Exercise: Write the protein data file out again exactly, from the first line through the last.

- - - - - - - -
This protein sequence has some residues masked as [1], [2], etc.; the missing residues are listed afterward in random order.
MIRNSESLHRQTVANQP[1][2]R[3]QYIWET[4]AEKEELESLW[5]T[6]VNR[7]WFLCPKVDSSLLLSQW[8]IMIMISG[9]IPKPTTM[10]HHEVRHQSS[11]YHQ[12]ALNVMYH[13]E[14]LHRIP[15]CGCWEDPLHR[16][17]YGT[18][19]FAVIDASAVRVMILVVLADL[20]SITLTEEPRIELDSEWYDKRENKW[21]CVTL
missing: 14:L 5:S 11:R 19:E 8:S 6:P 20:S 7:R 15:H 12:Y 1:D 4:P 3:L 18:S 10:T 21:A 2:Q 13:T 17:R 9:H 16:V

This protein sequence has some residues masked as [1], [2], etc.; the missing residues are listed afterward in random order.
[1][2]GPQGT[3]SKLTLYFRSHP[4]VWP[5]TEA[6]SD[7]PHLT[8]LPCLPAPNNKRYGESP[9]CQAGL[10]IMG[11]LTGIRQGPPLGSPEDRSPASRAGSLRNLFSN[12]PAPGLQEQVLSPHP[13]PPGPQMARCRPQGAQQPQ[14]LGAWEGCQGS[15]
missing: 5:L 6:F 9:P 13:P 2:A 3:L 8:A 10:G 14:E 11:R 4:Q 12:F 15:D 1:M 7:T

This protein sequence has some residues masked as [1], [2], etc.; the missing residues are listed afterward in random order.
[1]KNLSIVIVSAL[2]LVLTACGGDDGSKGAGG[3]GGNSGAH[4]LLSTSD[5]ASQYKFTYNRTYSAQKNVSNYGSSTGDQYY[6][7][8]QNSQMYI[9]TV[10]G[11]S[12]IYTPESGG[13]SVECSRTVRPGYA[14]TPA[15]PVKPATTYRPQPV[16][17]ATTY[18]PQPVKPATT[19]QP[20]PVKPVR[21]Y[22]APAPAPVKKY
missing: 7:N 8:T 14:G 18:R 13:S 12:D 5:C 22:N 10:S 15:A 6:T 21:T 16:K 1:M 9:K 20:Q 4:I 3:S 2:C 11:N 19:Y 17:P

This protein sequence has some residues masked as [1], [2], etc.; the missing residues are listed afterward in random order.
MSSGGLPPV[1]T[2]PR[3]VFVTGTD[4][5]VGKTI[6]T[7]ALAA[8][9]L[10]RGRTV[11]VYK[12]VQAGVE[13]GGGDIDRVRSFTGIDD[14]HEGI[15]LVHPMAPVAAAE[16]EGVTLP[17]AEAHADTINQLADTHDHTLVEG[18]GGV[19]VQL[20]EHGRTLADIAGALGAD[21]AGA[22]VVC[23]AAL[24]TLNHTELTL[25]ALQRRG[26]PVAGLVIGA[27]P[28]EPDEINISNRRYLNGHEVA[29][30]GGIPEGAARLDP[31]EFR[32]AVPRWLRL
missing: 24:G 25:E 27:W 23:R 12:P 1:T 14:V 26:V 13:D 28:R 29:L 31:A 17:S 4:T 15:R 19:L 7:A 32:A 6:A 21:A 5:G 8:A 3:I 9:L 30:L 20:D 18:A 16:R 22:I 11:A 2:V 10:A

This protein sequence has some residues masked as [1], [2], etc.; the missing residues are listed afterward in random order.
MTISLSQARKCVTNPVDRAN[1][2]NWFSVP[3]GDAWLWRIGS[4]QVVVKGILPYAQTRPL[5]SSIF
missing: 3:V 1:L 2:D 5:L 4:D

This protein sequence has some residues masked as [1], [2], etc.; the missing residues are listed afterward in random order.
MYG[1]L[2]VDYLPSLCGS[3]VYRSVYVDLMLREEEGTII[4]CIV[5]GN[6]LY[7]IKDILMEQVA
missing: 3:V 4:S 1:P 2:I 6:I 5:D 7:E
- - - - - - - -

This protein sequence has some residues masked as [1], [2], etc.; the missing residues are listed afterward in random order.
MIRNSESLHRQTVANQP[1][2]R[3]QYIWET[4]AEKEELESLW[5]T[6]VNR[7]WFLCPKVDSSLLLSQW[8]IMIMISG[9]IPKPTTM[10]HHEVRHQSS[11]YHQ[12]ALNVMYH[13]E[14]LHRIP[15]CGCWEDPLHR[16][17]YGT[18][19]FAVIDASAVRVMILVVLADL[20]SITLTEEPRIELDSEWYDKRENKW[21]CVTL
missing: 14:L 5:S 11:R 19:E 8:S 6:P 20:S 7:R 15:H 12:Y 1:D 4:P 3:L 18:S 10:T 21:A 2:Q 13:T 17:R 9:H 16:V

This protein sequence has some residues masked as [1], [2], etc.; the missing residues are listed afterward in random order.
[1][2]GPQGT[3]SKLTLYFRSHP[4]VWP[5]TEA[6]SD[7]PHLT[8]LPCLPAPNNKRYGESP[9]CQAGL[10]IMG[11]LTGIRQGPPLGSPEDRSPASRAGSLRNLFSN[12]PAPGLQEQVLSPHP[13]PPGPQMARCRPQGAQQPQ[14]LGAWEGCQGS[15]
missing: 5:L 6:F 9:P 13:P 2:A 3:L 8:A 10:G 14:E 11:R 4:Q 12:F 15:D 1:M 7:T

This protein sequence has some residues masked as [1], [2], etc.; the missing residues are listed afterward in random order.
[1]KNLSIVIVSAL[2]LVLTACGGDDGSKGAGG[3]GGNSGAH[4]LLSTSD[5]ASQYKFTYNRTYSAQKNVSNYGSSTGDQYY[6][7][8]QNSQMYI[9]TV[10]G[11]S[12]IYTPESGG[13]SVECSRTVRPGYA[14]TPA[15]PVKPATTYRPQPV[16][17]ATTY[18]PQPVKPATT[19]QP[20]PVKPVR[21]Y[22]APAPAPVKKY
missing: 7:N 8:T 14:G 18:R 13:S 12:D 5:C 22:N 10:S 15:A 6:T 21:T 16:K 1:M 9:K 20:Q 4:I 3:S 2:C 11:N 19:Y 17:P

This protein sequence has some residues masked as [1], [2], etc.; the missing residues are listed afterward in random order.
MSSGGLPPV[1]T[2]PR[3]VFVTGTD[4][5]VGKTI[6]T[7]ALAA[8][9]L[10]RGRTV[11]VYK[12]VQAGVE[13]GGGDIDRVRSFTGIDD[14]HEGI[15]LVHPMAPVAAAE[16]EGVTLP[17]AEAHADTINQLADTHDHTLVEG[18]GGV[19]VQL[20]EHGRTLADIAGALGAD[21]AGA[22]VVC[23]AAL[24]TLNHTELTL[25]ALQRRG[26]PVAGLVIGA[27]P[28]EPDEINISNRRYLNGHEVA[29][30]GGIPEGAARLDP[31]EFR[32]AVPRWLRL
missing: 24:G 25:E 27:W 23:R 12:P 1:T 14:V 26:V 13:D 28:R 29:L 31:A 17:S 4:T 15:R 19:L 7:A 32:A 6:A 21:A 5:G 8:A 3:I 9:L 30:L 20:D 18:A 16:R 22:I 11:A 2:V 10:A

This protein sequence has some residues masked as [1], [2], etc.; the missing residues are listed afterward in random order.
MTISLSQARKCVTNPVDRAN[1][2]NWFSVP[3]GDAWLWRIGS[4]QVVVKGILPYAQTRPL[5]SSIF
missing: 3:V 1:L 2:D 5:L 4:D

This protein sequence has some residues masked as [1], [2], etc.; the missing residues are listed afterward in random order.
MYG[1]L[2]VDYLPSLCGS[3]VYRSVYVDLMLREEEGTII[4]CIV[5]GN[6]LY[7]IKDILMEQVA
missing: 3:V 4:S 1:P 2:I 6:I 5:D 7:E